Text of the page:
India showcases military might, cultural diversity on 73rd R-Day

New Delhi: With armoured personnel carriers, artillery guns and new age battle tanks along with the rich cultural diversity of the states, India on Wednesday showcased its prowess on the occasion of 73rd Republic Day.

The grandeurs of the majestic Rajpath in the heart of the national capital were a sight to watch. The celebrations commenced after Prime Minister Narendra Modi paid tribute at the national war memorial. President Ram Nath Kovind arrived, escorted by his bodyguards on their magnificent bay and dark bay coloured mounts. The President’s bodyguard, raised in 1773, is the senior most regiment of the Indian Army.

As the dignitaries were seated, a 21 gun Salute was presented by the ceremonial battery of 871 field regiment. The 21 gun salute is usually presented during Republic Day, Independence Day and visits of foreign heads of states.

The first contingent in the uniform of the erstwhile Gwalior Lancers 61 Cavalry was led by Major Mrityunjay Singh Chouhan. The 61 Cavalry is the only active serving horse cavalry regiment in the world. It was raised on August 1, 1953 with the amalgamation of six state forces’ cavalry units.

The Indian Army was represented by a Mounted Column of 61 Cavalry, 14 Mechanised Columns, six marching contingents and a fly past by Advanced Light Helicopters (ALH) of Army Aviation. One Tank PT-76 and Centurion (On Tank Transporters) and two MBT Arjun MK-I, one APC TOPAS and BMP-I (On Tank Transporter) and Two BMP-II, one 75/24 Towed Gun (On Vehicle) and two Dhanush Gun System, one PMS Bridge & Two Sarvatra Bridge System, one HT-16 (On Vehicle) and two Tarang Shakti Electronic Warfare System, one Tiger Cat Missile and two Akash Missile System were the main attraction in the mechanised columns.

A total of six marching contingents of the Army were there including the Rajput Regiment, the Assam Regiment, the Jammu and Kashmir Light Regiment, the Sikh Light Regiment, the Army Ordnance Corps and the Parachute Regiment.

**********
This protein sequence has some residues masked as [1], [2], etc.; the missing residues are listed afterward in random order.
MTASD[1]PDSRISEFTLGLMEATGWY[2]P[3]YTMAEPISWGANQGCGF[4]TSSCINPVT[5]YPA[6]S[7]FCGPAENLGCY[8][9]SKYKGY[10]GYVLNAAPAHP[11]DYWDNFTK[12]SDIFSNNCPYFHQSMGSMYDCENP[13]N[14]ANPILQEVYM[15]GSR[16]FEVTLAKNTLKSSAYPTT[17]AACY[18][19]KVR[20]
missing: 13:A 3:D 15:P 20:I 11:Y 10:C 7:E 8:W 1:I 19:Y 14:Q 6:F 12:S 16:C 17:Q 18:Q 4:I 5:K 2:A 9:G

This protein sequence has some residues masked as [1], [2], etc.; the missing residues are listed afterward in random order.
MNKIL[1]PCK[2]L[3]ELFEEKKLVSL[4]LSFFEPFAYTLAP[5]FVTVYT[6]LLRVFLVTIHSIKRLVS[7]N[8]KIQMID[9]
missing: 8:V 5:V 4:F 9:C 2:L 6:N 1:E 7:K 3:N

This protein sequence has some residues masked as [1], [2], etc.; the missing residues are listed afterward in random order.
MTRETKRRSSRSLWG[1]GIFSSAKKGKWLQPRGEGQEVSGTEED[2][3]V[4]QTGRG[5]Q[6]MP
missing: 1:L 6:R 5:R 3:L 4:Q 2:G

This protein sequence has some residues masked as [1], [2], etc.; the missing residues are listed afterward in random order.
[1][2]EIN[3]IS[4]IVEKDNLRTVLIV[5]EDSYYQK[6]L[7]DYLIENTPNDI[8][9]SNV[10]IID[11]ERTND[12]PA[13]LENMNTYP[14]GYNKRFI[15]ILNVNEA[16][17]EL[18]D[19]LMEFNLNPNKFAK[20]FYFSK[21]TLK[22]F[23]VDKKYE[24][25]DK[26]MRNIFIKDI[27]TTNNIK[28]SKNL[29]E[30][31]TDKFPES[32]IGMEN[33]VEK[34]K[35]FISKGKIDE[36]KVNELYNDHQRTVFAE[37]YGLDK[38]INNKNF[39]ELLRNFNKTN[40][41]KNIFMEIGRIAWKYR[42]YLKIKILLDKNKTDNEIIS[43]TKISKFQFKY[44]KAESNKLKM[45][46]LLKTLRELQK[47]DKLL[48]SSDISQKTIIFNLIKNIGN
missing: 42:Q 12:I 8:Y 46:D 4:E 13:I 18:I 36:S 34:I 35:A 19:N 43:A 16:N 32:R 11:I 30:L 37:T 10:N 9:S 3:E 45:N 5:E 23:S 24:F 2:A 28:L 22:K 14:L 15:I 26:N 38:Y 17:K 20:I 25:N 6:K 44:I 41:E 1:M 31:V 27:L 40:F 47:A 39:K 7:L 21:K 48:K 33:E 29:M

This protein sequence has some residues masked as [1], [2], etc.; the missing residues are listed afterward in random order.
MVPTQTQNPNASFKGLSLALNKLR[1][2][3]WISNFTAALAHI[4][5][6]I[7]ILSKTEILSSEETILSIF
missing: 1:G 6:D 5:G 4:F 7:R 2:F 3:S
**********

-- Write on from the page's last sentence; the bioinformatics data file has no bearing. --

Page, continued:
The combined Band of the Madras Regimental Centre, the Kumoun Regimental Centre, Maratha Light Regimental Centre, Jammu and Kashmir Light Regimental Centre, Army Medical Corps Centre and School, 14 Gorkha Training Centre, Army Supply Corps Centre and College, Bihar Regimental Centre and Army Ordnance Corps Centre marched past the saluting dais.

The evolution of uniform and personnel weapons of the Indian Army over the last 75 years was the theme of the marching contingents. The contingent of the Rajput Regiment, wearing the uniform of the Indian Army of 1947, carried a .303 Rifle.

The Assam Regiment paraded in uniform of 1962 period and they also carried .303 Rifles.

The Jammu and Kashmir Light Regiment was seen in uniform worn during 1971. They carried a 7.62 mm self loading Rifle.

The contingent of the Sikh Light Regiment and the Army Ordnance Corps were in the present day uniform with 5.56 mm INSAS Rifle.

The contingent of the Parachute Regiment, donning the new Combat Uniform of Indian Army, unveiled on January 15, were carrying 5.56 mm x 45 mm TAVOR Rifle.

The Indian Air Force contingent comprised 96 airmen and four officers, led by Squadron Leader Prashant Swamyanathan.

The Air Force tableau was titled ‘Indian Air Force, Transforming for the Future’. The tableau showcased scaled down models of MiG-21, Gnat, Light Combat Helicopter and Rafale aircraft, as well as the Aslesha radar. The tableaux were titled ‘Suite of Indigenously Developed Sensors, Weapons and Electronic Warfare Systems for LCA Tejas’ and ‘Air Independent Propulsion System’ developed for the submarines of the Indian Navy.

Defence Research and Development Organisation (DRDO) displayed two tableaux, signifying the defence technological advancements of the country. It was followed by tableaux of 12 States and Union Territories and nine Ministries and Departments, which were prepared on various themes under ‘Azadi ka Amrit Mahotsav’.

The tableaux were followed by cultural performances by 480 dancers chosen through an all-India dance competition ‘Vande Bharatam’. It is for the first time that dance groups, performed during the parade, have been chosen based on all India level competition.

As soon as all the tableaux finished their presentation, the women of the Border Security Force and the Indo-Tibetan Border Police (ITBP) stole the show with their daredevil stunts on the motorcycle. The brave and electrifying performances immediately fired up onlookers and visitors. Taken aback with the scintillating performance, the visitors only stared at themselves open-mouthed. And with women doing such extreme stunts, it certainly gave an inspiration to millions of women across the country.

The grand finale and the most keenly awaited segment of the parade, the Flypast, for the first time, witnessed 75 aircraft and helicopters of the Indian Air Force displaying a number of formations. Vintage as well as current modern aircraft/helicopters like Rafale, Sukhoi, Jaguar, Mi-17, Sarang, Apache and Dakota displayed different formations, including Rahat, Meghna, Eklavya, Trishul, Tiranga, Vijay and Amrit.

The ceremony culminated with the national anthem and the release of Tricolour balloons. For the first time IAF coordinated with Doordarshan to show cockpit videos during the flypast. (IANS)

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